It appears that we are in the midst of drug epidemic.  According to the Council for Evidence-based Psychiatry, in 2013 more than 53 million prescriptions were issued for antidepressants in England alone, an increase of 92% since 2003. We are not alone with this trend and the situation is even worse in the US. But why are we facing a similar problem with overuse with newer SSRIs (selective serotonin re-uptake inhibitors) as we did with benzodiazepines (tranquilisers) in the 1980s? It is unlikely that we have become less mentally stable, or that the increase reflects a genuine need. Peter Gøtzsche PC of the Nordic Cochrane Centre has recently published a paper in Lancet Psychiatry (1) in which he presents some theories behind this growth in the prescription of antidepressants:

  • Many healthy people are inappropriately diagnosed, due to unclear definitions of mental health disorders.
  • Withdrawal symptoms from antidepressants are frequently misinterpreted as a return of the disease, or even the beginning of a new one, resulting in more drugs being prescribed. Hence the incidence of drug-dependence in long-term users is increased.

Antidepressants can bring about the symptoms that they are supposed to alleviate. Unfortunately, in these instances there is a tendency for psychiatrists to increase dosage or prescribe another drug.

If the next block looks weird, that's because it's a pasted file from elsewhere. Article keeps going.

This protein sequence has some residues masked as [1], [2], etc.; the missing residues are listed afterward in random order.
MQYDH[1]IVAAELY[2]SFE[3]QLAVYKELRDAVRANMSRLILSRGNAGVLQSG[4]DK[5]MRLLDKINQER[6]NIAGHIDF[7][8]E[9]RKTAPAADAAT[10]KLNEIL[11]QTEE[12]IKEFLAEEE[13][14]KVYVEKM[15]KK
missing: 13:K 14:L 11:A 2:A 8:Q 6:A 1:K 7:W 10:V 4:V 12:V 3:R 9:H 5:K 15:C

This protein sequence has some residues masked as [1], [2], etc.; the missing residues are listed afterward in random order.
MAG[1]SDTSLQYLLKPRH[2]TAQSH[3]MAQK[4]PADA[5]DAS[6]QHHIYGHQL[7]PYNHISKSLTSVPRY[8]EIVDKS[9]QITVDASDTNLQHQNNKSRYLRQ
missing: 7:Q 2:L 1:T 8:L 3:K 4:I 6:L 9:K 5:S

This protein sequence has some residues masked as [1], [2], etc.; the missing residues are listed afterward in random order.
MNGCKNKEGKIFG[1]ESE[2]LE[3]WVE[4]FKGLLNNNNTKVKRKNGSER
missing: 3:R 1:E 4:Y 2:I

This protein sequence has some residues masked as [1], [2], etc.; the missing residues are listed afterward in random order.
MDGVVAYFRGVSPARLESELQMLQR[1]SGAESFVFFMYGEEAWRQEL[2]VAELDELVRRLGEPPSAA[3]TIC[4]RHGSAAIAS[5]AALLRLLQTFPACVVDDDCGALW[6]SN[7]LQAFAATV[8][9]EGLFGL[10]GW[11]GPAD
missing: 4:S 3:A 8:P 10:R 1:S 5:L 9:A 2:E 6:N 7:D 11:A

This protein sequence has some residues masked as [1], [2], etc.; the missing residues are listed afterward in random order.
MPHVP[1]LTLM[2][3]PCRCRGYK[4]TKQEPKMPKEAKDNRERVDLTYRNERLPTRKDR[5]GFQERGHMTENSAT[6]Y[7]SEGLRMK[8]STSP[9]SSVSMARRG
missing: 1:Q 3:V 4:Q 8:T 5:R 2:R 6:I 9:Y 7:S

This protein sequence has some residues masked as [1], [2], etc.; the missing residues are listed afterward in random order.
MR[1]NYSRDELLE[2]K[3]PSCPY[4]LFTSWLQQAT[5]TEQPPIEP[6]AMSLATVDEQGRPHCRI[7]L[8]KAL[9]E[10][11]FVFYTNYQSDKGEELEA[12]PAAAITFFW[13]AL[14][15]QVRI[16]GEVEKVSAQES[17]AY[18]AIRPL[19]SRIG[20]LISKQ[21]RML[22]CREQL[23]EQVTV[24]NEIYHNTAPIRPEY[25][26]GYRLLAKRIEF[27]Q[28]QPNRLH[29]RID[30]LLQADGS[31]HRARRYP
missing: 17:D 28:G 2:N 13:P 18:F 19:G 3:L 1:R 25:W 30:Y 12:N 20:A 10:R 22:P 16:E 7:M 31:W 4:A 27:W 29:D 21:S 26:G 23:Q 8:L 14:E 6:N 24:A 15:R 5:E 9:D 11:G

As well as problems highlighted above, studies suggest that many antidepressants do not work as people believe. For mild to moderate depression they are no more effective than placebo and only one in ten people with severe depression experience any benefit. (2) It appears that the vicious circle of antidepressant overuse is causing more harm than good and alternatives are required. A recent study carried out at the University of York suggests that acupuncture or counselling could provide an alternative solution for people with ongoing depression. A course of 12 sessions of either acupuncture or counselling are shown to be associated with longer term benefits, with no serious adverse effects. (3)

References:

1. Gøtzsche PC. Why I think antidepressants cause more harm than good. The Lancet Psychiatry. 2014 Jul; 1(2): 104–6.

2. Fournier JC, DeRubeis RJ, Hollon SD, Dimidjian S, Amsterdam JD, Shelton RC, et al. Antidepressant drug effects and depression severity: a patient-level meta-analysis. JAMA. 2010 Jan 6; 303 (1): 47–53.

3. MacPherson H, Richmond S, Bland M, Brealey S, Gabe R, Hopton A, et al. Acupuncture and Counselling for Depression in Primary Care: A Randomised Controlled Trial. PLoS Medicine. 2013 Sep 24; 10 (9): e1001518. [Full text]

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